The Lost Art of Questioning. Kevin Hanegan, Chief Learning Officer, Qlik & Chair, Data Literacy Project Advisory  Board 

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Asking the right questions of your data and knowing what you are looking to find is a critical  component for gaining insights from your data that drive specific actions. Data is not black  and white; there is so much you can do with it. Accordingly, two people with the same data  can come up with very different insights. This is because so much depends on the specific  problem to be solved and the approach you take to solve it. 

Perhaps, counter-intuitively, this process starts with questions, not answers. We don’t actually learn  anything unless we truly question it. Most schools use a paradigm where they teach kids to answer  questions asked by their teachers, but they don’t teach them how to question. The outcome of this is it  forces kids to learn only facts. 

There are two things that are wrong with that approach. First, we live in a world today where facts and  other information are in abundance and are immediately accessible. We no longer have to find the  nearest encyclopaedia to look something up. We have this at our fingertips. In fact, we have much  more information available at our fingertips, from many more sources, and some of those sources are  either missing critical context or are not accurate. If we do not have the skills to question the  information, we end up believing the information and insights are true when they are not. This is exactly what we are seeing play out in the world today with massive amounts of misinformation  being treated as a truth. Many people are not questioning it. Second, the world is continuing to evolve  and change at a rapid rate. The half-life of facts and information is shorter than it’s ever been. We  don’t really know what information we need in the future. A better skill to teach kids is the ability to find  their own insights when they need them, by asking the right questions. This is not just a problem  related to teaching kids. As we grow up and join the workforce, it sometimes is even harder to teach  and apply questioning, as there are many cultural reasons why this is perceived as a negative. 

What then are some key things we can do to help people ask the right questions when they are  looking to gain insights from data? 

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Start With the Problem – Not the Data 

Most people work with data backwards. They begin with the data they have available, then leverage a  set of tools and analytic techniques, and come out with some insights. The problem with this is they  end up using very simple, closed and leading questions, which then leads to uninteresting insights.  When you build a house, you don’t start building before you think about the requirements for the  house, and then build a blueprint. Starting with the data, without doing much preliminary questioning  and thinking, will give you the same results as building a house without any requirements. This is one  reason why people who are good at questioning use systems thinking. The starting point has to be  the full problem from a systems perspective – not the tools or what transformations to apply to the  data.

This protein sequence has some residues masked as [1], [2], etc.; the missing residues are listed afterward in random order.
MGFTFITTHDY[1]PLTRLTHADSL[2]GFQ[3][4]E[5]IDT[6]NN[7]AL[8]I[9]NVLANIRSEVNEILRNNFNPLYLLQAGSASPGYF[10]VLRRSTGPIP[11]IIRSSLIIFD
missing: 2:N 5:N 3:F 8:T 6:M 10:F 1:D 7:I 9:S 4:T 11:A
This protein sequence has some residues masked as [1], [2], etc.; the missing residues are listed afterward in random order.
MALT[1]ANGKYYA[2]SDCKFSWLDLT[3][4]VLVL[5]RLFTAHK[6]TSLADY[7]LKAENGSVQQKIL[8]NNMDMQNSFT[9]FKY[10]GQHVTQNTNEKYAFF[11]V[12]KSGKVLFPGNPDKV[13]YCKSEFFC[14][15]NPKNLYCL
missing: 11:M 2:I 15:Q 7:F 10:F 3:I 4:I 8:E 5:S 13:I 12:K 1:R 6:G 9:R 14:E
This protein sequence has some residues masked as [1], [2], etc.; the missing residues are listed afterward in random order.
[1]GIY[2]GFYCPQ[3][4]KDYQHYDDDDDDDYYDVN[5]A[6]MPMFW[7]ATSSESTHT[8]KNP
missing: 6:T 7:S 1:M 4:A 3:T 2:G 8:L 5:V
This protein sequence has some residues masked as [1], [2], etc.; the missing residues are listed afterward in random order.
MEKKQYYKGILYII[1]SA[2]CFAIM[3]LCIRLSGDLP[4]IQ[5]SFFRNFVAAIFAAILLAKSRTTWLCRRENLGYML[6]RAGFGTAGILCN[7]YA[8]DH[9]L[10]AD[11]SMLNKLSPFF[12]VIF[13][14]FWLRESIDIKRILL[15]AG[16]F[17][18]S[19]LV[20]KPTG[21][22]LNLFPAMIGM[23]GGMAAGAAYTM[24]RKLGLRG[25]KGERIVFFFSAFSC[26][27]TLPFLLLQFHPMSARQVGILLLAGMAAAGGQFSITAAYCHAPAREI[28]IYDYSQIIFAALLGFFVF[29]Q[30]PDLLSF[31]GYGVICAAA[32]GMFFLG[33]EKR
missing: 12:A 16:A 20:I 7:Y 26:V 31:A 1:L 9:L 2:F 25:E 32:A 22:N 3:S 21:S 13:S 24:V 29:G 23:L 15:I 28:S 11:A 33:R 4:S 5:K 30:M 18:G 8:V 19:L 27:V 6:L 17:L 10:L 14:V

Identify the Right Key Performance Indicators (KPIs) Ahead of Time 

Ideally, organizations have already established a measurement framework with the proper objectives  and KPIs before they even look at the data. If they haven’t, they won’t be able to ask the right  questions, as they will be too focused on metrics, which may be irrelevant or not important to the  situation or the organization. 

Question Not Just the Data, But Also the Assumptions 

Proper questioning to achieve the best insights requires the ability to not just question the data, but  also the assumptions and other information (i.e., context) related to it. Data can provide us different  insights when we have different assumptions. Asking open-ended questions is a great way to make  

hidden assumptions visible. This is akin to how kids are asked to write out their work when solving  math problems, as it provides an opportunity to understand the thought process and see where there  may be assumptions that will impact the insights. 


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Use a Questioning Framework 

There are multiple questioning frameworks available on the internet that help with asking the right  questions. One in particular is introduced by Max Shron in his book “Thinking With Data.” Start by  asking questions related to the context, such as what is the problem or situation, who are the  stakeholders, are there any related projects or dependencies. Then ask questions related to the need,  such as what will this give us that we did not have before, and why is this important to the  organization. Then ask questions related to the vision, such as what will the results look like and how 

is the logic related to the insight. Finally, ask questions related to the outcome, such as what does  success look like, who will use these insights, and what will they do with them. Although there are certainly plenty of wrong answers, there are not nearly as many wrong questions.  Be inquisitive, approach problems with a 360-view in mind, continually ask why, what, who and how – simply producing something by rote or formulaic command won’t get you to the insight you need.  Embrace the art of questioning.